What's your practice routine?

Do you feel that it’s important to have one?

I’ve been trying to have a more consistent practice routine. Ideally, I’d like to have 30 minutes in the morning for meditation, and do some sutta reading in the evening before bed.


I found myself early on in my practice—which happens to a lot of people, at least those I have spoke with—getting too caught up in meditation and focusing too much energy on it. Essentially failing hard at meditating lol. When I began studying and exploring sutras and then suttas (I started out studying Mahayana) was when my practice began to come together. Finally, applying the teachings in my life and trying to better myself through the practice (Noble Eightfold Path as a guide) … this is when I found joy in my practice and everything came together.


This is a valuable insight! One of my teachers has advised me to “put down the books and just practice.” By practice, what I take this to mean is not only meditation but living the Dhamma. I have found that working on my meditation practice aids me in showing loving kindness to people with whom I interact. I have also found it very helpful to attend regular weekly services at my Wat as well as meditation practice with the monks and a small number of individuals who come weekly to practice.


I don’t have a routine, never had, just did it most of the time … then one heard some ajahn say: If you haven’t cried, you haven’t started meditation …

I think it’s right, this crying game:slight_smile:

bad is good


I’m usually a creature of habit, so currently I am trying not to be so routine. :yum:

It also depends what you mean by “practice”, since for me the really interesting stuff happens off the cushion these days.


1 hour sitting in the morning (preferably adhitthana :slight_smile: )
1 hour in the evening (again, aiming for a adhitthana sitting )
I read suttas on my mobile on the go, whenever, wherever i find some free time.
That’s my practice routine.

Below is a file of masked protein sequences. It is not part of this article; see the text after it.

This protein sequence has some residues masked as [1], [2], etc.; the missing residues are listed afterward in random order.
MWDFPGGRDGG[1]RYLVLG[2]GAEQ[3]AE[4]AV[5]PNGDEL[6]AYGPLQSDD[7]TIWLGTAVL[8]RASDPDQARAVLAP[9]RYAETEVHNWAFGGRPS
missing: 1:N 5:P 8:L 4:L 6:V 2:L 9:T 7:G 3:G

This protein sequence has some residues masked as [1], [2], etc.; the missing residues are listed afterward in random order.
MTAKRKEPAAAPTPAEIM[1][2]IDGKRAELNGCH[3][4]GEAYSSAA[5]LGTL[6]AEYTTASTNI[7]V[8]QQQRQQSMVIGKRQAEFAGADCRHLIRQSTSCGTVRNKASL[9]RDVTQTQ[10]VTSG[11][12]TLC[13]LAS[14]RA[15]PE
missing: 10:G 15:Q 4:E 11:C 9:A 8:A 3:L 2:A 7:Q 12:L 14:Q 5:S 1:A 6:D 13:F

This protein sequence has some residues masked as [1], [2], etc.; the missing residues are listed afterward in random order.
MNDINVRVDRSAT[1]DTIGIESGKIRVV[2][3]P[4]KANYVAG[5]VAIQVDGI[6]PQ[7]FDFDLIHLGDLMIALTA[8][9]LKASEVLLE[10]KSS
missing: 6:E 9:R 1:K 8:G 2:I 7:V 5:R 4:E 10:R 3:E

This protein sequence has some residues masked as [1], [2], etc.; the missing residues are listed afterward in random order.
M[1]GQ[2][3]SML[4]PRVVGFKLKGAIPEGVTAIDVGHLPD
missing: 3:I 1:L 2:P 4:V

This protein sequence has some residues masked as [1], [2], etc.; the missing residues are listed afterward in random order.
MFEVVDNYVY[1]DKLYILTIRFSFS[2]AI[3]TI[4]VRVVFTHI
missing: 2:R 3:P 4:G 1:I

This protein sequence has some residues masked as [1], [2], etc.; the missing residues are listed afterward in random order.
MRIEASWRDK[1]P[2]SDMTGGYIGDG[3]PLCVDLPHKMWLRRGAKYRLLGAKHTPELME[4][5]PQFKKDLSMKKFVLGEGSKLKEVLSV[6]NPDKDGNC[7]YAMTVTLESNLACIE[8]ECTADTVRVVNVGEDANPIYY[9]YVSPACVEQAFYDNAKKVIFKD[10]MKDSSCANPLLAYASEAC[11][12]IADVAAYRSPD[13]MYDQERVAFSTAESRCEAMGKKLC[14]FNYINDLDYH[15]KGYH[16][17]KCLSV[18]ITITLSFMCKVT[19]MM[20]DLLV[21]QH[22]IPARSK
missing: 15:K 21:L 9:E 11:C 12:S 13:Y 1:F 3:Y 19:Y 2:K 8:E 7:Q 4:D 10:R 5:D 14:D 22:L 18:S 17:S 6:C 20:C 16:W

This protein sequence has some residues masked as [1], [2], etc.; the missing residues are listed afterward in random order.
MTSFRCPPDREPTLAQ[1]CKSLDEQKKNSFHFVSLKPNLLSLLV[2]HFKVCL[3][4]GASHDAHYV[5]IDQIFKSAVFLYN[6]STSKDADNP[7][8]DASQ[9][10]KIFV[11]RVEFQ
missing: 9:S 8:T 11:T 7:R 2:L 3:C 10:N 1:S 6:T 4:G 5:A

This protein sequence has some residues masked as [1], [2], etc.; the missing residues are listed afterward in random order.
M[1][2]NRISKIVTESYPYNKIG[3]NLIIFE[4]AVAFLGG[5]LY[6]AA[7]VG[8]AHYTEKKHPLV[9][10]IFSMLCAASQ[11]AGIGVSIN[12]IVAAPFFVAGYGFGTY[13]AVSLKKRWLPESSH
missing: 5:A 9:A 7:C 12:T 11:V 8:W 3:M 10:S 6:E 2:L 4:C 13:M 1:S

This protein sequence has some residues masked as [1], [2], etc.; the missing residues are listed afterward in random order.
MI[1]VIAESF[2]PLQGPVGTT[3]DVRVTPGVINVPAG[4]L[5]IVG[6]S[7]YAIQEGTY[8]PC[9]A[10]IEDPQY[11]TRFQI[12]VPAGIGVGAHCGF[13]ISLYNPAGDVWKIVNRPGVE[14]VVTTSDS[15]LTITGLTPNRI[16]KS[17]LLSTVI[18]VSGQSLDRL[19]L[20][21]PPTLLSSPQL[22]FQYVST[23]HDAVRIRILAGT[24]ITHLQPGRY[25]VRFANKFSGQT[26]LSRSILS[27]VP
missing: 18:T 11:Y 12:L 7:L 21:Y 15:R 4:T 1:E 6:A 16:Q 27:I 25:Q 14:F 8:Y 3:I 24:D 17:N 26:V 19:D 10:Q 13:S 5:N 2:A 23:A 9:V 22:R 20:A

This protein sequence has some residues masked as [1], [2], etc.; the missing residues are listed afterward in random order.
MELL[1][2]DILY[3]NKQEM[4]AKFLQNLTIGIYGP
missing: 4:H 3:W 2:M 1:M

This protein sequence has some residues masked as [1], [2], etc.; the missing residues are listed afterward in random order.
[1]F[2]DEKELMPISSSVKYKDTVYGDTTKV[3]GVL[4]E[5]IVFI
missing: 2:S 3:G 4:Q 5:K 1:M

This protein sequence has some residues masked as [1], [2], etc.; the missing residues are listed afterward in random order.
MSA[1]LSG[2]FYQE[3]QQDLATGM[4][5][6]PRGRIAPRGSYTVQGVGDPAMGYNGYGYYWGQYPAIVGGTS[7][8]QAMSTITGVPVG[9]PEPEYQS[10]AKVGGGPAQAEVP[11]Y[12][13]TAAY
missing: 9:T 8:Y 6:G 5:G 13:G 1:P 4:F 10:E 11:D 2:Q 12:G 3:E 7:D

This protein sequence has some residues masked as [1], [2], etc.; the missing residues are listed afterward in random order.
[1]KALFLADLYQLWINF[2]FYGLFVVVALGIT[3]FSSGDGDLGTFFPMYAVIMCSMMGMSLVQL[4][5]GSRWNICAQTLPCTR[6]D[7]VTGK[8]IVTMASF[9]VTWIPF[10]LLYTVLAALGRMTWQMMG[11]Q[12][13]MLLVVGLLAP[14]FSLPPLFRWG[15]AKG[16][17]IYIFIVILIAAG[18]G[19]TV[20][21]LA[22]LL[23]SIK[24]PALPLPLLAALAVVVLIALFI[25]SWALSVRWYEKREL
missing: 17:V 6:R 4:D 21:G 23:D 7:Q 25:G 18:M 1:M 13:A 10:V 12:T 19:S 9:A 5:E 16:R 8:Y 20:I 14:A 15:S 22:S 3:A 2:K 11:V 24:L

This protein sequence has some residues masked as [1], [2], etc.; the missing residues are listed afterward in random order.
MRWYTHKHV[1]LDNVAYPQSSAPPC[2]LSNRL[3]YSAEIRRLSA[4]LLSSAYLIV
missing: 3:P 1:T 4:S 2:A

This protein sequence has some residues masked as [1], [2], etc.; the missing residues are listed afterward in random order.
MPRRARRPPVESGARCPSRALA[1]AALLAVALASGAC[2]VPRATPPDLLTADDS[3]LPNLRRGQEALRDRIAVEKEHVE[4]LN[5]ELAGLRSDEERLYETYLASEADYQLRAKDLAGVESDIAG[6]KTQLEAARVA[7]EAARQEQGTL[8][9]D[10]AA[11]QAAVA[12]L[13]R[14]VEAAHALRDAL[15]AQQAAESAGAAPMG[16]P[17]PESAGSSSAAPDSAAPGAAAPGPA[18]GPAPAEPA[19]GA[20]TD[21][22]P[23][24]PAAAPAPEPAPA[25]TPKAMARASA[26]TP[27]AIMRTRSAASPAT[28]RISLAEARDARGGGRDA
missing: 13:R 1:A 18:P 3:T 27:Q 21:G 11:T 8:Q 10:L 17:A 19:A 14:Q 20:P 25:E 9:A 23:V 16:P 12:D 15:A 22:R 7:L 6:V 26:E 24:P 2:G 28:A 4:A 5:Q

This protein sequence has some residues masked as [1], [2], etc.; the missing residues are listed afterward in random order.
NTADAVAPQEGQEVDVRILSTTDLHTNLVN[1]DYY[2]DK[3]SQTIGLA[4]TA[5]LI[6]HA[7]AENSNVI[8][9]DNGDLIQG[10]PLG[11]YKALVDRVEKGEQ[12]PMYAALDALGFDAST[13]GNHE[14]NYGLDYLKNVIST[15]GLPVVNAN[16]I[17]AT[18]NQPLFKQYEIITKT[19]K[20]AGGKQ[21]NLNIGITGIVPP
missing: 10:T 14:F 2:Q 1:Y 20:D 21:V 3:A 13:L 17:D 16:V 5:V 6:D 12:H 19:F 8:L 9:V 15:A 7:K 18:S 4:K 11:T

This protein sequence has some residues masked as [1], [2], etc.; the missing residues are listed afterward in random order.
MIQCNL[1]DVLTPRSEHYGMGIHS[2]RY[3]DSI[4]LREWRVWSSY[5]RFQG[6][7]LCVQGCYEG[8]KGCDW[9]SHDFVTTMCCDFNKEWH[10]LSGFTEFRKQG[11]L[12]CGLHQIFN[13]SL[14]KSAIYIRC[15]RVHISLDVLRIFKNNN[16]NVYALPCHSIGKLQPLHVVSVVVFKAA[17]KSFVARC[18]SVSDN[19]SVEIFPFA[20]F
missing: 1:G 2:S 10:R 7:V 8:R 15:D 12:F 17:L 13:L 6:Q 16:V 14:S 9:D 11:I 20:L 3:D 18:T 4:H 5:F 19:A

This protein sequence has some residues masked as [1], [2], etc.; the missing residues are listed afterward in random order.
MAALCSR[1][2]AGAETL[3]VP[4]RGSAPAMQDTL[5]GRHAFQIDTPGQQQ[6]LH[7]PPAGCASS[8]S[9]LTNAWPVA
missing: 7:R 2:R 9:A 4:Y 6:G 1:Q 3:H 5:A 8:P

Interesting question:-) Evokes enthusiasm as I reflect on my daily practice and how it has changed my life.

Regarding the question, “What’s my practice routine?” Currently, it’s sutta study for about 15-30 minutes in the morning followed by about 1 hour of meditation starting or ending with the metta sutta. Then, in the evening I meditate for about 25-35 minutes with my wife. We also have occasional dharma discussions. Frequently, I get another 15-20 minutes of meditation somewhere in during the day. I also attend about one ten day or more silent meditation retreat per year in the US.

As mentioned by others, working to incorporate the dhamma into my daily life has been really helpful. The biggest challenge for me at this point usually is refining right speech.

Regarding the question, “Do I feel it’s important?” Since starting a daily practice about 9 years ago, my life has been completely transformed in profound ways. For example, in virtually every area, such as personal, health, finances, relationships, family, including parents and extended family, my life has dramatically improved because of practicing the dharma on a daily basis. I’m not exaggerating either. The only caveat I can think of is my life may have been more chaotic and in disarray than most when I started so the changes may seem more dramatic.

That said, it’s been a gradual process that goes more slowly than I’d like at times. I cannot imagine life without a daily practice…scares me to think about.

About 4 or 5 years ago, I added in regular sutta study, and that seems to have made a huge difference…it’s helping me gain independence of others with regards to the dhamma. Seems like you’ve got a good handle on that already.

Lastly, sutta central discussions are now a part of my practice. However, I typically only read and respond to ones that are immediately relevant to my practice and/or I think I have enough personal experience to share something useful. I usually don’t have time to read and/or respond to the more theoretical discussions, although there are some, if not many, that I’d like to.